Summary: H.R.4572 — 113th Congress (2013-2014)All Information (Except Text)

Bill summaries are authored by CRS.

Shown Here:
Passed House amended (07/22/2014)

STELA Reauthorization Act of 2014 - Title I: Communications Provisions - (Sec. 101) Amends the Communications Act of 1934, as amended by the Satellite Television Extension and Localism Act of 2010 (STELA), to extend until December 31, 2019, the exemption from retransmission consent requirements (which prohibit cable systems or other multichannel video programming distributors [MVPDs] from retransmitting broadcasting station signals without the authority of the originating station) for satellite retransmissions of network station signals to subscribers located outside of a station's local market who reside in unserved households (commonly referred to as "distant signals"). Extends until January 1, 2020: (1) the prohibition on exclusive retransmission consent contracts, and (2) the requirement that television broadcast stations and MVPDs negotiate in good faith.

(Sec. 102) Directs the Federal Communications Commission (FCC) to prohibit television broadcast stations from coordinating their negotiations or negotiating jointly in the same local market to grant retransmission consent to an MVPD, unless such stations are directly or indirectly under common de jure control permitted under FCC regulations.

(Sec. 103) Establishes a process to delay application of the FCC's amendments to joint sales agreement (JSA) rules under which a television station that sells more than 15% of the weekly advertising time of another station in the same market is attributed an ownership interest subject to ownership limitation rules. Prohibits a JSA party that submits a petition to the FCC for a waiver of such attribution rules from being considered in violation of ownership limits until the later of: (1) 18 months after the FCC denies such petition, or (2) December 31, 2016. (Currently, the FCC requires compliance with ownership limits within two years of the FCC's order adopting such amended attribution rules.)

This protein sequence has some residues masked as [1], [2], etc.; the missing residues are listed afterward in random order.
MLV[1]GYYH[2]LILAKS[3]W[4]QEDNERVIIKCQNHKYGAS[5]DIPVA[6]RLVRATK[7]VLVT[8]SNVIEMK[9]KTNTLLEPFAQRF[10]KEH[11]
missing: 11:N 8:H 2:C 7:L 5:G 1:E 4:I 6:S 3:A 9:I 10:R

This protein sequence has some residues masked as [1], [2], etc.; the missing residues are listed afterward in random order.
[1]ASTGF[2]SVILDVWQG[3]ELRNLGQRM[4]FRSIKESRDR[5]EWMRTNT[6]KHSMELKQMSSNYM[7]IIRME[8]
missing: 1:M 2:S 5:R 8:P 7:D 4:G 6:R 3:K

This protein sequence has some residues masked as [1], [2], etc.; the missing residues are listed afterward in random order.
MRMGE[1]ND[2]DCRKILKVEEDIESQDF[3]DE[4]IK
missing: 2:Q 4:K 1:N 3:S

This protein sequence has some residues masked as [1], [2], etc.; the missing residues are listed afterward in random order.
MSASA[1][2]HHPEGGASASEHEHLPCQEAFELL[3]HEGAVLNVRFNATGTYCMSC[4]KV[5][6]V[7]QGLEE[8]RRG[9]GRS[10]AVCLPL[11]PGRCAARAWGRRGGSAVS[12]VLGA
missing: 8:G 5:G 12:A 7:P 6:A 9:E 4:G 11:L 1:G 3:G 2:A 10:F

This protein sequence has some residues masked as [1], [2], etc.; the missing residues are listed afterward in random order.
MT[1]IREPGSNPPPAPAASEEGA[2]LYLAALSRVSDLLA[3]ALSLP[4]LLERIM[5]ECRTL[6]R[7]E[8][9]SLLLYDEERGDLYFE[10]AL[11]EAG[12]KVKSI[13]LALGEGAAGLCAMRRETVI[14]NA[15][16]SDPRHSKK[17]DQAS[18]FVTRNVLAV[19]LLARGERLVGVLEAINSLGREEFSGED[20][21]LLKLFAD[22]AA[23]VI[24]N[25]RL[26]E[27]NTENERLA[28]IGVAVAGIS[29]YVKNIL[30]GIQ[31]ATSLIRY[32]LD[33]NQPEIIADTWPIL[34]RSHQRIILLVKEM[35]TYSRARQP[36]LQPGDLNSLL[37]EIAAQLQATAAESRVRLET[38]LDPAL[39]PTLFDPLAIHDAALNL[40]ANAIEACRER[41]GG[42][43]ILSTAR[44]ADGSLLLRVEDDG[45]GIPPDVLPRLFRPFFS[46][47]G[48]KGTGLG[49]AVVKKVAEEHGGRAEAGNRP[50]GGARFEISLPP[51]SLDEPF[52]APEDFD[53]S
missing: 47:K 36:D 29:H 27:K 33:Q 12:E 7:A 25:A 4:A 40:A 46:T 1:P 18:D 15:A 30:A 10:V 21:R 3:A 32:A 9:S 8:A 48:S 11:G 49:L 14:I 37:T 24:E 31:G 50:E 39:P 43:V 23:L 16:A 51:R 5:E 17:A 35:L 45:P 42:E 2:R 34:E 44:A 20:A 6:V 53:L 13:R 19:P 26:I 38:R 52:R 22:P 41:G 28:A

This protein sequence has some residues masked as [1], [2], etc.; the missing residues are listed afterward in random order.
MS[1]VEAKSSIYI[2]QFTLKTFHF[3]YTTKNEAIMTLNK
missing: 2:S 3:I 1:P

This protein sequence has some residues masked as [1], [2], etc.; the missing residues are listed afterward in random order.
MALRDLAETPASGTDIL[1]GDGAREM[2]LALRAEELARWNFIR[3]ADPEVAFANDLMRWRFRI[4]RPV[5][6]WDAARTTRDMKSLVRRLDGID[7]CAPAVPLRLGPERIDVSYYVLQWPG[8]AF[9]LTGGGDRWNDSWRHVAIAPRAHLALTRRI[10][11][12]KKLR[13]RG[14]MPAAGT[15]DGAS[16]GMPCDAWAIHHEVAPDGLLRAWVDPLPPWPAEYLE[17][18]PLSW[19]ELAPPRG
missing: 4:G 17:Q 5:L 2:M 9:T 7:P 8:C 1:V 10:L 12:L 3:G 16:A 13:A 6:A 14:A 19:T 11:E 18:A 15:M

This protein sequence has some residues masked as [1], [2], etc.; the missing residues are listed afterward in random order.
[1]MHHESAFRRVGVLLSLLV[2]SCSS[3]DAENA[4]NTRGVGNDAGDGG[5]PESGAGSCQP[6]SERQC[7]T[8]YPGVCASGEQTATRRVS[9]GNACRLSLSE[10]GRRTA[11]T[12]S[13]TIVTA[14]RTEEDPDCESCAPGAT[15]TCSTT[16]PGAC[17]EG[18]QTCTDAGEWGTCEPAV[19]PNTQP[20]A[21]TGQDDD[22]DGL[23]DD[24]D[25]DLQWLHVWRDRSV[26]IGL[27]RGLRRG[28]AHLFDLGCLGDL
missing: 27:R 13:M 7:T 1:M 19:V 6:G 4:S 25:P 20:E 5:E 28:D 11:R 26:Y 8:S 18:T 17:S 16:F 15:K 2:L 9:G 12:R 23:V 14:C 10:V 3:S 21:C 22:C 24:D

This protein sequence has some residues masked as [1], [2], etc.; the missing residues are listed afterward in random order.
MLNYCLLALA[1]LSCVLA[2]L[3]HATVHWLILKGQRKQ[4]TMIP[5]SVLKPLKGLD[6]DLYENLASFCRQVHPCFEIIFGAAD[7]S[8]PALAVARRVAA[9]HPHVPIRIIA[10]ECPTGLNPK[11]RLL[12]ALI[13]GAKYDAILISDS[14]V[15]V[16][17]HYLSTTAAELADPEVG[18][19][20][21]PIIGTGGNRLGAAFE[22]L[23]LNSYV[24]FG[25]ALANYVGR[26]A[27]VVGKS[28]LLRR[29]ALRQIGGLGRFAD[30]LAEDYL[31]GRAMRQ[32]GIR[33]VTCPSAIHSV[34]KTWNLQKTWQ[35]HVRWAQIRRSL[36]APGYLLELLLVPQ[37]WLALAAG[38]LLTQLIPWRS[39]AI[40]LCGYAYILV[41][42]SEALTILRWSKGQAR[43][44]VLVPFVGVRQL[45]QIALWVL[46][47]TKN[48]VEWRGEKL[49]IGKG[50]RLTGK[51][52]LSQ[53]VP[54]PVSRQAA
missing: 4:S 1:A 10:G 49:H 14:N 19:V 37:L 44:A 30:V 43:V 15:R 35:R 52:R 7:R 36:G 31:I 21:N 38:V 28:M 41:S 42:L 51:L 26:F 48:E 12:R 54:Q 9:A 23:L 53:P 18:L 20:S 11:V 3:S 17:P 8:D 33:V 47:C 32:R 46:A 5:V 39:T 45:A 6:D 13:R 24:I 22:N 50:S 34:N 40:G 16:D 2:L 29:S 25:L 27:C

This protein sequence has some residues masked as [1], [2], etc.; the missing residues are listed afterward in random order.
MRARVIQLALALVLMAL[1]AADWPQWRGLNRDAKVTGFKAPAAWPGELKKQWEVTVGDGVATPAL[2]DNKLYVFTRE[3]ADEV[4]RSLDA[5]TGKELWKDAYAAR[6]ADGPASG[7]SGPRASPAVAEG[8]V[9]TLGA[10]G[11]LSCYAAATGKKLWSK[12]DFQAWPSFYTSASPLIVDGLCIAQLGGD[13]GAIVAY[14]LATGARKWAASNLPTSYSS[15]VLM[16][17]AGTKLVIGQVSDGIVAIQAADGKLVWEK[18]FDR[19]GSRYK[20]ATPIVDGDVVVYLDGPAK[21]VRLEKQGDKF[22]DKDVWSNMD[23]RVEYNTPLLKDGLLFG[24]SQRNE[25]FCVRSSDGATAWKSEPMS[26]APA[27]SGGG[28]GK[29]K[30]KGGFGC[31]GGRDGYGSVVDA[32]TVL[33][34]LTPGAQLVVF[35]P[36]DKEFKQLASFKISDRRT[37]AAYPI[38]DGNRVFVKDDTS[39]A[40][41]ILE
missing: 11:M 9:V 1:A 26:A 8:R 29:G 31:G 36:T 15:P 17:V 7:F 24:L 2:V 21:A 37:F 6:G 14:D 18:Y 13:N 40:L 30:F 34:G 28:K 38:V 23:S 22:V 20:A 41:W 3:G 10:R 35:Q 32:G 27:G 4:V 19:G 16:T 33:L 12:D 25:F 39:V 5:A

(Sec. 104) Removes a prohibition against deletion or reposition of a local commercial television station during periods in which major television ratings services measure the size of local television station audiences (commonly referred to as "sweeps" weeks).

(Sec. 105) Repeals an integration ban that prohibits certain MVPDs from placing in service new navigation devices (set-top boxes) for sale, lease, or use that perform both conditional access (mechanisms that provide for selective access and denial of specific services and can prevent a signal from being received by unauthorized users) and other functions in a single integrated device.

(Sec. 106) Requires a Comptroller General (GAO) report concerning changes to carriage requirements currently imposed on MVPDs that would be required, or beneficial to consumers, if Congress implemented a phase-out of statutory compulsory licensing procedures (a licensing and royalty distribution system administered by the U.S. Copyright Office under which cable and satellite operators may retransmit programming, without negotiating with every copyright holder, by paying licensing royalties at statutorily-defined rates determined by Copyright Royalty Judges or by using a royalty-free license for the retransmission of local broadcasts) under federal copyright law.

(Sec. 107) Directs satellite carriers to submit annual reports to the FCC regarding: (1) the local markets in which television broadcast station signals are retransmitted with a community of license, and (2) the use and potential use of satellite capacity for the retransmission of local signals in each local market. Terminates such reporting requirements after each satellite carrier has submitted five reports.

(Sec. 108) Requires the FCC to report to Congress regarding: (1) the extent to which consumers in each local market have access to broadcast programming from television broadcast stations located outside their local market, including through carriage by cable operators and satellite carriers of signals that are significantly viewed; and (2) whether there are technologically and economically feasible alternatives to the use of designated market areas to define markets that would provide consumers with more programming options and the potential impact such alternatives could have on localism and on broadcast television locally, regionally, and nationally.

Title II: Copyright Provisions - Amends federal copyright law to extend until December 31, 2019, the statutory license under which satellite carriers retransmit distant television broadcast stations to viewers who are unable to receive signals for such stations in their local market. (Currently, the statutory licensing authority for such satellite retransmissions is scheduled to expire on December 31, 2014.)